The Hidden Power of Storytelling | Gagen MacDonald

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The Hidden Power of Storytelling

Jan 23, 2015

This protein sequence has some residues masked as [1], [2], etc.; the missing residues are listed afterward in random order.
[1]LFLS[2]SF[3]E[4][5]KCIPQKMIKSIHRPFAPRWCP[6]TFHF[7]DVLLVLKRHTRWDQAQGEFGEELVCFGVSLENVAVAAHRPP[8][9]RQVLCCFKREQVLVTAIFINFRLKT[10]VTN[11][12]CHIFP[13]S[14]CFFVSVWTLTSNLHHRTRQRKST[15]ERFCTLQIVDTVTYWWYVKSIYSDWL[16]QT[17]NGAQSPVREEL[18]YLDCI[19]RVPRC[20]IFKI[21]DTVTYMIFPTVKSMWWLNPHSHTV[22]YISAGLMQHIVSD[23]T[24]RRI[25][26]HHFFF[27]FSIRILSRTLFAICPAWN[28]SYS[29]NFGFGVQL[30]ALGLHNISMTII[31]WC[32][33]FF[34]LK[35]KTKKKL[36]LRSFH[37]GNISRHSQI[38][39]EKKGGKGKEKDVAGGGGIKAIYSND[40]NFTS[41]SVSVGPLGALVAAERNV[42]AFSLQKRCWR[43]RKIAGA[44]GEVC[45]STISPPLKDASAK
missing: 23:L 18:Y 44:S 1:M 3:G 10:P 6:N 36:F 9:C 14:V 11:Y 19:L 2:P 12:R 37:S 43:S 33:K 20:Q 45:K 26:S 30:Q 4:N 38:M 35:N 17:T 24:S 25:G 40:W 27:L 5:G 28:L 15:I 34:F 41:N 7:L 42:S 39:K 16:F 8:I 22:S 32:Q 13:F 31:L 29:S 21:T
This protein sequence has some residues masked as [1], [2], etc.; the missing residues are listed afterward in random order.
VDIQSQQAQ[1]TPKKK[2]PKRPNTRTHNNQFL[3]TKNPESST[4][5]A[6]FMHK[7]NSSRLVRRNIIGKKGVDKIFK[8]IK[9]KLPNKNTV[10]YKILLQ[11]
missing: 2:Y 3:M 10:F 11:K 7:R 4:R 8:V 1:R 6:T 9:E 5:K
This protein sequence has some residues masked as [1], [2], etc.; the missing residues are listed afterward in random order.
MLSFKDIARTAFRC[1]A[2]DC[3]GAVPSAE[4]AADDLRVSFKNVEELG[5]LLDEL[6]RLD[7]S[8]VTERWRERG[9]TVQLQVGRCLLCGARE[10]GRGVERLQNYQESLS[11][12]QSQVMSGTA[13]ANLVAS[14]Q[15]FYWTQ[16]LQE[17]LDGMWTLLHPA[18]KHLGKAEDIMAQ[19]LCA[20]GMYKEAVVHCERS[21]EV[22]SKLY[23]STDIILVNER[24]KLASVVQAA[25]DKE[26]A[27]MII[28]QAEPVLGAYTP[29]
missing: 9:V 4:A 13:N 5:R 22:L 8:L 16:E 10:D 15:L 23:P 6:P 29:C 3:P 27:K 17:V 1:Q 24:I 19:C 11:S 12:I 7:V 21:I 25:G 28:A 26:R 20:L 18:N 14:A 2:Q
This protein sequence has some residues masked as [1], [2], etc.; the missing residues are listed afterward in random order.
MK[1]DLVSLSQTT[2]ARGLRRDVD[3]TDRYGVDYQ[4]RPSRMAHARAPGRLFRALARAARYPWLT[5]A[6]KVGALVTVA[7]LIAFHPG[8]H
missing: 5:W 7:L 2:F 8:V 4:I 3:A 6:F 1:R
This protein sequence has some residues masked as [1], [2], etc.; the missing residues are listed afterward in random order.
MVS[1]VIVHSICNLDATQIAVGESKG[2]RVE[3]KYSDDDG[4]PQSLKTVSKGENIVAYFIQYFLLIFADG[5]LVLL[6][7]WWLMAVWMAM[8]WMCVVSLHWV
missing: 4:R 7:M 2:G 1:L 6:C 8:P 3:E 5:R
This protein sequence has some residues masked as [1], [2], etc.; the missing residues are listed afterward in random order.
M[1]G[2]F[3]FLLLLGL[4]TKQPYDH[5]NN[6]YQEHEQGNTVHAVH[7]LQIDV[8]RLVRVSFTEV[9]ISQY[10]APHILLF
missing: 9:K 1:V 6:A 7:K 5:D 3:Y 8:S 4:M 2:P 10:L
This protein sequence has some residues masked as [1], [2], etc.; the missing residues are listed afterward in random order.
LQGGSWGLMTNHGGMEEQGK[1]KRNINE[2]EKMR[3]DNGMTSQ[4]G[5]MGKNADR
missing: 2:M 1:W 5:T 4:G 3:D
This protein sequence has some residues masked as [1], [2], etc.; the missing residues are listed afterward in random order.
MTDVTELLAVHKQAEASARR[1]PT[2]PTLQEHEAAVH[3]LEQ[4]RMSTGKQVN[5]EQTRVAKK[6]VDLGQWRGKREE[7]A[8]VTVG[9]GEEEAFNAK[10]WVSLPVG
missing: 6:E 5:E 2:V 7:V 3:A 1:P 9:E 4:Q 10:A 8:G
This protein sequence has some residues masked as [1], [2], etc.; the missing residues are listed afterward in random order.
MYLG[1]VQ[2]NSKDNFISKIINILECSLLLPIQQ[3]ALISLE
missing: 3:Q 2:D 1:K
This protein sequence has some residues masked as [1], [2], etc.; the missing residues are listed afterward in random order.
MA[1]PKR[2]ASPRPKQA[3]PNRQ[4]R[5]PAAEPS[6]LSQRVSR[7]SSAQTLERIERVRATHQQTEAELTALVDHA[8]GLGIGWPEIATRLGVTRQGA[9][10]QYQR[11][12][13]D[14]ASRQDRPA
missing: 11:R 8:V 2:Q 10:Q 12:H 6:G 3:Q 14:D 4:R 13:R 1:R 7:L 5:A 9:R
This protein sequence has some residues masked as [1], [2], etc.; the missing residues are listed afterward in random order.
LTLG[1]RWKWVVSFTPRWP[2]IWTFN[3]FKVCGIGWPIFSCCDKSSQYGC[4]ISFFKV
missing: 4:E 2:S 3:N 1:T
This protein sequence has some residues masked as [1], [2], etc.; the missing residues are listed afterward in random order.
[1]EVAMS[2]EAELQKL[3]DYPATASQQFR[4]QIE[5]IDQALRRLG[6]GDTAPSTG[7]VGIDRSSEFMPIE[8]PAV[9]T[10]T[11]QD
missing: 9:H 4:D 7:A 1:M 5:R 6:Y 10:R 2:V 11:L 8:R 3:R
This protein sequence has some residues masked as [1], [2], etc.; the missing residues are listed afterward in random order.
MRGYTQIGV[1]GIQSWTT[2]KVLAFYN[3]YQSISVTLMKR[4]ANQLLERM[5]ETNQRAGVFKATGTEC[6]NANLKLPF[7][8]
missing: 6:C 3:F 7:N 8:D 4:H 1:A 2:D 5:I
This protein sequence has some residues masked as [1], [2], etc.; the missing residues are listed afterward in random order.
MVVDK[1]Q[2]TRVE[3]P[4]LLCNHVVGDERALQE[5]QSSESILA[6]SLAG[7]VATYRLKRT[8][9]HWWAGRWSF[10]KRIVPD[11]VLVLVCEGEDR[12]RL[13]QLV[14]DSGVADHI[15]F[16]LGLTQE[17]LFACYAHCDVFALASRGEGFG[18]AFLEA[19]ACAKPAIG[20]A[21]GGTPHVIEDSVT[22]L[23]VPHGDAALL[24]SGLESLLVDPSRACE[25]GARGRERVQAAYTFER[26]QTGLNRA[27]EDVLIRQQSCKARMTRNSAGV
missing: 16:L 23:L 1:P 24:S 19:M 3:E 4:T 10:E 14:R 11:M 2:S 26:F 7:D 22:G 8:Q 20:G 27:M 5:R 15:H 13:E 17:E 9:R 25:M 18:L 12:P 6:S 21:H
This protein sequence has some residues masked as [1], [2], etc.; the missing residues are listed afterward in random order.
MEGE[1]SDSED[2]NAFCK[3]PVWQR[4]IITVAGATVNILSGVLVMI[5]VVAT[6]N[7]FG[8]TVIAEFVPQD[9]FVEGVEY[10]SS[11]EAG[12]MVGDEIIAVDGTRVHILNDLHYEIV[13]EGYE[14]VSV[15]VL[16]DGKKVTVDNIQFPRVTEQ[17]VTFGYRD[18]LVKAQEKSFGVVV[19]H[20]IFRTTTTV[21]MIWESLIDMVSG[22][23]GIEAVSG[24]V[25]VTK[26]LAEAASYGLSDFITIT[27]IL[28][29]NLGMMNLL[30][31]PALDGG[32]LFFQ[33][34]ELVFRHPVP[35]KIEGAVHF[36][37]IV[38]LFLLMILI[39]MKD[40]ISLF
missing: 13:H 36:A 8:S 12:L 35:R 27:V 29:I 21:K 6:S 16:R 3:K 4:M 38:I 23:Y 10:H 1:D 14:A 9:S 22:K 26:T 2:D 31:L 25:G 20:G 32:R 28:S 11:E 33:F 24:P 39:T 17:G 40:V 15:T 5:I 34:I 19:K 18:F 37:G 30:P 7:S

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It takes barely a moment watching the video of Patricia Harrison speak for her passion and charisma to grab you. After recently interviewing her for Let Go & Lead, I can tell you her affect is even more dynamic when you meet her in person! It’s no wonder that throughout a career in and around government, she has so graciously transcended politics to connect people to issues bigger than themselves: she has a one-of-a-kind way about her!But, as immense as her presence is, one thing that struck me about Pat was how much of her power she derives from listening.In our conversation, Pat and I talked about different insights she has acquired throughout her career, and in her current role as CEO of the Corporation for Public Broadcasting. In particular, Pat shared thoughts about the power of good storytelling and the nature of community building that resonated with a point I often try to raise to corporate leaders I counsel. In her case, she explained that as she’s regularly gone across the country to connect with various communities on what they seek in terms of public broadcasting content, she has felt time and again that what you hear is just as important as what you say. I suspect this is because she intuitively understands that good storytelling (and communications generally) rests less with the story you are telling than with the relationship you’re building.Recently, I joined a team of colleagues to help think through an issue one of our clients is facing. Like many companies in today’s environment, this one – an iconic global brand – is slumping a bit right now: their stock price has sagged, external pressures and critiques are mounting, and morale has dipped. This negative climate has, as a result, made some executives reticent to go out and communicate with employees. As would seem natural, they’re waiting until they have good news to tell.While we can all sympathize with the reasons why they’re holding out (no one likes to be the bearer of bad news), they’re missing the point. The purpose of telling stories, ultimately, is to forge a connection, and strong connections are born out of honest and authentic dialogue, not simply out of good news.Not every leader is born with Pat Harrison’s incredible ability to light up a room. But, if they try, anyone can lend an ear, and, she would be the first to tell you, that can go a very long way.
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